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How to Get an Event Planning Job During a Pandemic



Last month, I was talking to a recent college graduate who really wanted to be an event planner. She reached out to me for help in getting a job in the events industry during these trying times. This post was inspired by our conversation.


While securing a formal event-planning role during the current climate may not seem like it’s in the cards right now, if bringing people together is what gets you out of bed in the morning, you still have options—they may just take a little more creativity and hubris than usual. Let’s look at some potential ways to break into the events industry:


Find another way in. Perhaps taking a role that requires many of the same skills event planning does will allow you transition into an events position at some point down the line—especially if you’re just starting out professionally.


For example, a marketing job in which you’re responsible for helping to coordinate and market an organization’s events may be a great way to get your foot in the door. Consider titles such as community manager, marketing coordinator, etc. The same may be true for an operations role, in which you’re handling the kinds of details that translate well to planning, or a procurement position that involves identifying and choosing partner hotels—another crossover skill.


Seek out connections virtually. So much of our lives have moved online, and that includes career fairs and networking events. Check out local technology and startup conferences. See if there are opportunities to network with leaders virtually. You may find that there are more avenues to find your next role out there than you think by simply attending conferences virtually and striking up conversations inside virtual trade show booths.


Make a list of the top ten places you want to work. There may not be pages upon pages of event job listings to scour right now, but you can still take your professional future into your own hands. Brainstorm ways to penetrate the three leading organizations on your list by whatever means necessary. Don’t be afraid to reach out over social media, whether that means DMing a decision maker on Instagram or looking for mutual connections on LinkedIn and asking a friend or former colleague for an introduction.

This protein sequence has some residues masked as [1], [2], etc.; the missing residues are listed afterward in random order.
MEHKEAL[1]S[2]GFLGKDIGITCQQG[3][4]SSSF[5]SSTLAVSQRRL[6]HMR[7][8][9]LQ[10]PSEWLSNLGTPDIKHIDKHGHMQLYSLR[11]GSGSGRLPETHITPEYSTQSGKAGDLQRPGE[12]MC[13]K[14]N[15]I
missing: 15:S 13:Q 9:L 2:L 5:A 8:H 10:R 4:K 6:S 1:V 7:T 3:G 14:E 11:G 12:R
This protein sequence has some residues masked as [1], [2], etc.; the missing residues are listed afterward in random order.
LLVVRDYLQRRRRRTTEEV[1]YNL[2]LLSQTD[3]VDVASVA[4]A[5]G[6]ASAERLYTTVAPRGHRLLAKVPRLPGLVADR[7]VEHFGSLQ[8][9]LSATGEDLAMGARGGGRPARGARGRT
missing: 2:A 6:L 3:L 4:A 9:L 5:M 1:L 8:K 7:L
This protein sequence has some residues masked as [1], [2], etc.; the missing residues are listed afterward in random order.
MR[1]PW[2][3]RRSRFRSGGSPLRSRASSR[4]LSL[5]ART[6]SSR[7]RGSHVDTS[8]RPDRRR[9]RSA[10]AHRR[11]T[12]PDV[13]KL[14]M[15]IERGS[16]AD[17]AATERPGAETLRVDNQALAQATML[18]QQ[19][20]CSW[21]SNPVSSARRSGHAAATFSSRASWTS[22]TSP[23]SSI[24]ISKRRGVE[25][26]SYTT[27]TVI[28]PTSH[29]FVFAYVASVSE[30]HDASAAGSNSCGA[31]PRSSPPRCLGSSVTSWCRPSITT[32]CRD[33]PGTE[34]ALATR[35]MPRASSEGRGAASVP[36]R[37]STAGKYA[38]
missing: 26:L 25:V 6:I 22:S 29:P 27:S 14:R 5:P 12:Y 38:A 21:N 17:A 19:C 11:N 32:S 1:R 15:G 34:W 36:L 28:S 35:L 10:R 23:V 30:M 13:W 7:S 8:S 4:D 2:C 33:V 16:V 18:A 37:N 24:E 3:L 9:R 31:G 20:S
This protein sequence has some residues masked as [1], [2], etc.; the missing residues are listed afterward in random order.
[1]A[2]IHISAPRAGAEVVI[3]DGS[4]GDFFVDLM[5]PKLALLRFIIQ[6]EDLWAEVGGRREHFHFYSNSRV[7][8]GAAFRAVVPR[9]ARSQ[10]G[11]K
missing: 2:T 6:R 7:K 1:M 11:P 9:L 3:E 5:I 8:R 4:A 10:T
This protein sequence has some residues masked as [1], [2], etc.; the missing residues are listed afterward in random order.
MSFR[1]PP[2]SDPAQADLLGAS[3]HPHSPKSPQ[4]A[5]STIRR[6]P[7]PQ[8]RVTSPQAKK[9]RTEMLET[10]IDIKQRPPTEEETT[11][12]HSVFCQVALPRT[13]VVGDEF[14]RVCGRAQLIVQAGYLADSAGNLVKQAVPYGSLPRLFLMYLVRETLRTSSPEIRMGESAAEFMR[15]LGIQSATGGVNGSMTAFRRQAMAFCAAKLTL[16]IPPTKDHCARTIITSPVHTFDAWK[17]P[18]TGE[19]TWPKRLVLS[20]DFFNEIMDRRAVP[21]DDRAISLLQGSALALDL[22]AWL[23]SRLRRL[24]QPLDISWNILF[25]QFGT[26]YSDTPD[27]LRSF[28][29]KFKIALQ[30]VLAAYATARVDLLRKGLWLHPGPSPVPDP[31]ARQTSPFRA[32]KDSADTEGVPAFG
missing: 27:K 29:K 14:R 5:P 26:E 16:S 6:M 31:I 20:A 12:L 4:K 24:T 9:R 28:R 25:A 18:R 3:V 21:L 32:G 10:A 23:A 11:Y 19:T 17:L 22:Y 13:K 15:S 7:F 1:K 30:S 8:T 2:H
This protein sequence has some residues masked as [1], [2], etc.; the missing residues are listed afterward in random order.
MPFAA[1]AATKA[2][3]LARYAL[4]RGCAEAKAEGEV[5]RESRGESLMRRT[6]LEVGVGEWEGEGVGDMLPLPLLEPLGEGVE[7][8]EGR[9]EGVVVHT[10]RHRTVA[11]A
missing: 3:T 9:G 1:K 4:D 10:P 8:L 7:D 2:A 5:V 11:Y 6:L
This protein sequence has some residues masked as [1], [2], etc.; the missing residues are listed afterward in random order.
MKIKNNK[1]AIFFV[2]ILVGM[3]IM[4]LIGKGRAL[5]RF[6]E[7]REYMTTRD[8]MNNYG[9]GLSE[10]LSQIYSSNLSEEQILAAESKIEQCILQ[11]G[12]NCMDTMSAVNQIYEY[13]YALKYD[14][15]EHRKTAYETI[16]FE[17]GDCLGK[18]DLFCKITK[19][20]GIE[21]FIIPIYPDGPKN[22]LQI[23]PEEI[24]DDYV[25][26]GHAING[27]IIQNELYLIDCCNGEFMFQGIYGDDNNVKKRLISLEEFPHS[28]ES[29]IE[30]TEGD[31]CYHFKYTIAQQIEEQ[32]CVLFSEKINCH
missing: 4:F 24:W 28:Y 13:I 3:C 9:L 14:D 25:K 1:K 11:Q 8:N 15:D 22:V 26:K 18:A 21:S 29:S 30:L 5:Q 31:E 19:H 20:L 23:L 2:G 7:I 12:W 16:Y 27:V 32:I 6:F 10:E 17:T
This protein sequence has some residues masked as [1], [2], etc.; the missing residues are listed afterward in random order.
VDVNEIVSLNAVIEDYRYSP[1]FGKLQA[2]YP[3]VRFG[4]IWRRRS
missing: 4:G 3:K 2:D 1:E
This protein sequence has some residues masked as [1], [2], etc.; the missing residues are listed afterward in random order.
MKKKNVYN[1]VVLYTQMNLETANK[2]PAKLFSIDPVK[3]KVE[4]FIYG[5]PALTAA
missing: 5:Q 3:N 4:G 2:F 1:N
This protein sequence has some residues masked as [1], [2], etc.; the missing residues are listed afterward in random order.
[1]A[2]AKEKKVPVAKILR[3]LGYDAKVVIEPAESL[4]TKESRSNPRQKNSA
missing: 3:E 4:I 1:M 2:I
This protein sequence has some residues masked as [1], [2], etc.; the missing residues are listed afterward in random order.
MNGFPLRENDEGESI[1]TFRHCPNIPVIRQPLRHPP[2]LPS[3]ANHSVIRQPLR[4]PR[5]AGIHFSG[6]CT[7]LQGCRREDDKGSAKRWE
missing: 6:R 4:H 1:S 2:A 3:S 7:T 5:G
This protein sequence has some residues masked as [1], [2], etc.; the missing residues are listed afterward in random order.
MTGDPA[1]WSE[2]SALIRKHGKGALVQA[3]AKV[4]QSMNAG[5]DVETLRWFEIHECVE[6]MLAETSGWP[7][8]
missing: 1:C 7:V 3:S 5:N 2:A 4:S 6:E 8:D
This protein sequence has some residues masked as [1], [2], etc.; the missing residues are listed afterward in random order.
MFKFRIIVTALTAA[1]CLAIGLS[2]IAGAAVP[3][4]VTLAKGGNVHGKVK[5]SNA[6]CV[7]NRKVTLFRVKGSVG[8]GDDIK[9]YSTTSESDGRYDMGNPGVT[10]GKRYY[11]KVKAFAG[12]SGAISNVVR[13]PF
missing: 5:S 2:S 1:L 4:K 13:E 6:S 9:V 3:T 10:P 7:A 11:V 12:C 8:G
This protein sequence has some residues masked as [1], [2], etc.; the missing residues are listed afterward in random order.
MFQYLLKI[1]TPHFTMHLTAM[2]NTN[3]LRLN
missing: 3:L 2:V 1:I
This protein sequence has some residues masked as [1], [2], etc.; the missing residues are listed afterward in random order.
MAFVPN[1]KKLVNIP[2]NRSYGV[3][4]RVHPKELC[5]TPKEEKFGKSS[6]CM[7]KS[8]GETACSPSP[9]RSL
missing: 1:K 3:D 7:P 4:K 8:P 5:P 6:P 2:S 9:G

Keep in mind that companies are willing to create a role for the right person. Thus, it’s probably worth it to put yourself out there—even if it makes you uneasy.


Learn adjacent skills that are now part of an event planner’s repertoire. Level up your resume by taking online courses in web development, email marketing, and even online event production in order to stand out from your peers. These new skills are needed to host virtual events and will not go away as event planners stick with their virtual programs and ensure their live events are hybrid post-covid. Speaking of virtual events, learn the new software tools out there for hosting virtual events by trying them out through their free trial.


Bring decision makers to you, rather than the other way around. Another out-of-the-box option? Determine whether there is something you can do to help employers find you. Could you put together a virtual event, like a roundtable for those in your shoes—recent graduates looking for jobs, or even those interested in hiring them? Are there other ways to create or make something that could draw the attention of those who would want to hire you, like writing, publishing, and sharing an article or bringing an idea you’ve been marinating on to life? Doing so may help you move from an inbound applicant to an outbound one. Flip the script!


As you search for your next opportunity, keep in mind that few things look the way they did several months ago. You may have to take a non-traditional tack to set yourself apart and find your next role.


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© Dan j. Berger

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